In November 2001, a US grand jury secretly indicted Saeed Sheikh with the 1994 kidnapping. [Pittsburgh Tribune-Review, 3/3/02] Investigators no doubt brought up this old crime so Saeed could be extradited to the US. But since Saeed escaped from prison at the end of 1999, why didn't US officials indict him a year or more earlier for his 1994 kidnapping of US citizens?
Pakistani President Musharraf must have decided that Saeed knew too much, and needed to die before he could be extradited to the US. On January 23 2002, Wall Street Journal reporter Daniel Pearl was kidnapped in Pakistan. [Guardian, 1/25/02] According to the Washington Post, "At the time of his abduction, Pearl was investigating links between Pakistani extremists and Richard C. Reid, the British man accused of trying to blow up an American airliner with explosives hidden in his sneakers. As part of that probe, Pearl may have strayed into areas involving Pakistan's secret intelligence organizations." [Washington Post, 2/23/02] It was also alleged that he had been focusing more generally on the role played by the US in training and backing the ISI and connections between the ISI and Muslim radicals. [Gulf News, 3/25/02, Guardian, 4/5/02]
Around January 31 2002, Daniel Pearl was murdered by his kidnappers. Police investigators say "there were at least eight to 10 people present on the scene," and at least 15 who participated in his kidnapping and murder. "Despite issuing a series of political demands shortly after Pearl's abduction four weeks ago, it now seems clear that the kidnappers planned to kill Pearl all along." [Washington Post, 2/23/02] Musharraf could get rid of a meddlesome reporter asking too much about the ISI. Musharraf even brazenly stated, "Perhaps Daniel Pearl was over-intrusive. A mediaperson should be aware of the dangers of getting into dangerous areas. Unfortunately, he got over-involved'' [Hindu, 3/8/02] in "intelligence games." [Washington Post, 5/3/02] At the same time he eliminated Pearl, Musharraf could frame Saeed for the deed to make sure he would keep quiet about the ISI's Sept. 11 connections.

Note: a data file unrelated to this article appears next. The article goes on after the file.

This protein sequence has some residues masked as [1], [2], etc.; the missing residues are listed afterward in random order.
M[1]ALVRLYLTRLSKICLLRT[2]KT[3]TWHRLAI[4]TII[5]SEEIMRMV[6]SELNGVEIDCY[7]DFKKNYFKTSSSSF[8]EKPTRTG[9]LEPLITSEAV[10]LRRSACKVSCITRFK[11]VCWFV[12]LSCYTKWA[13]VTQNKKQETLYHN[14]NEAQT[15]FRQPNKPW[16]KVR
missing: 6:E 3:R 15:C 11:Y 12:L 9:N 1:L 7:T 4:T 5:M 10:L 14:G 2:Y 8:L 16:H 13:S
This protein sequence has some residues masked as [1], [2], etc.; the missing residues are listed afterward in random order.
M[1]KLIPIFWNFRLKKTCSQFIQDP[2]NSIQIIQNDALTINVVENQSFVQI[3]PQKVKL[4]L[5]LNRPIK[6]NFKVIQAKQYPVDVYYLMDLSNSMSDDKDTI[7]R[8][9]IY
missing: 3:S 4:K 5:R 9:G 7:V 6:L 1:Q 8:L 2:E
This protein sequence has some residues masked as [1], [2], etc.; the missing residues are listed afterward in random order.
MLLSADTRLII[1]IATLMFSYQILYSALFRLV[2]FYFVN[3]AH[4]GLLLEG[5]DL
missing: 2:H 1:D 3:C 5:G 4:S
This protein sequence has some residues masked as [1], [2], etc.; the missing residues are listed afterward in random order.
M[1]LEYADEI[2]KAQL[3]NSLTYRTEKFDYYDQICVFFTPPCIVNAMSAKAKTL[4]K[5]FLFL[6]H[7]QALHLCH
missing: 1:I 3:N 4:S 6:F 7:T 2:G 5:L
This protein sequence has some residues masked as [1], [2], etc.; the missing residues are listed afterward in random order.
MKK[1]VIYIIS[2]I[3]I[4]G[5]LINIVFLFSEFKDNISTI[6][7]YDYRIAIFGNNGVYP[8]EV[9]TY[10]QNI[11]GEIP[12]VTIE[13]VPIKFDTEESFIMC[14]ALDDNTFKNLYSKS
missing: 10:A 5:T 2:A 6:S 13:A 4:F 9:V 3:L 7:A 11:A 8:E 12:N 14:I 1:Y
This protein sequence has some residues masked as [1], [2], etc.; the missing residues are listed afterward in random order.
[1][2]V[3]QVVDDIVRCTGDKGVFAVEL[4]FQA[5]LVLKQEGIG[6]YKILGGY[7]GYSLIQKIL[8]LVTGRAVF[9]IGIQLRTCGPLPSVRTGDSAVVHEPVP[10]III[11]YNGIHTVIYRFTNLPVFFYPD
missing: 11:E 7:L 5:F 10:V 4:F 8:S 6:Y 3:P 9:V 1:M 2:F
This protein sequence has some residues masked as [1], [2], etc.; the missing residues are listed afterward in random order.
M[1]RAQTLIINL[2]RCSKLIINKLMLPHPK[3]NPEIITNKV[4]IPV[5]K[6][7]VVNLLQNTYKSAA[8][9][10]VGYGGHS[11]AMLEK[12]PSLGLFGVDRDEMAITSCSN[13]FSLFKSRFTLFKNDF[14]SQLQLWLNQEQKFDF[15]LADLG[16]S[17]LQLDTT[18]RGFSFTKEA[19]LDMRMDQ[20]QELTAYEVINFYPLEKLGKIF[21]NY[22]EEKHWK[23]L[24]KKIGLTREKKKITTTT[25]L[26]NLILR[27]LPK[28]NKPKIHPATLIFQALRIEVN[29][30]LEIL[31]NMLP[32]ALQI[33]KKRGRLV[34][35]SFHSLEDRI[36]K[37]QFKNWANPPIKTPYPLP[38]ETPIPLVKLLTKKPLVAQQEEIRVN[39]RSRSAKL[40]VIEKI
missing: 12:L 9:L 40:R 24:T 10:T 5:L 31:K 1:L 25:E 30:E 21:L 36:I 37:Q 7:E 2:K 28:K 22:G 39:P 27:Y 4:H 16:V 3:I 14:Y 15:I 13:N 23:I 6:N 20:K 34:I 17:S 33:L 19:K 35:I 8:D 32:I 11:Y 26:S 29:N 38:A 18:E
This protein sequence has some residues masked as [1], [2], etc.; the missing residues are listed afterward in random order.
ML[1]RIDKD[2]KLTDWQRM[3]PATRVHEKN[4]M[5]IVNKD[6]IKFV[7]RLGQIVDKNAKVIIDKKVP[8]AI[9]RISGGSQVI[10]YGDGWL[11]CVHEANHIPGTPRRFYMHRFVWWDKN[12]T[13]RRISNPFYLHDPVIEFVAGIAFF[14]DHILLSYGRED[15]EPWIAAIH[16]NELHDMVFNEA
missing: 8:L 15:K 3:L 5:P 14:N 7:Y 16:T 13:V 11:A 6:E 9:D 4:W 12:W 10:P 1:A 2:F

The Net Closes
To capture Saeed, it appears the police simply rounded up all of his family members and likely threatened to kill or harm them unless Saeed gave himself up. [AP, 2/9/02] "Senior police sources in Lahore have said that Omar swapped his surrender to the police with an immediate release of all of his relatives from the police custody in various Pakistani cities." [Karachi News, 2/13/02] On February 5, he turned himself in, not to the police, but to the ISI. For the next week, Saeed and the ISI worked "out a deal for how little he would say about the ISI's support for terrorist groups in Kashmir and Pakistan in exchange for not being extradited to the United States. Neither the Pakistani police nor the US Embassy nor the FBI who were in Islamabad investigating the kidnapping were informed that Saeed was being 'held' by the ISI during this period. The deal done, a brazen Saeed Sheikh gave himself up to police, telling them of Pearl's capture but misleading them on every possible fact including his ISI linkage." [Pittsburgh Tribune-Review, 3/3/02] When asked by the FBI about his connection to the ISI, he replied, "I will not discuss this subject... I do not want my family to be killed." [Newsweek, 3/13/02]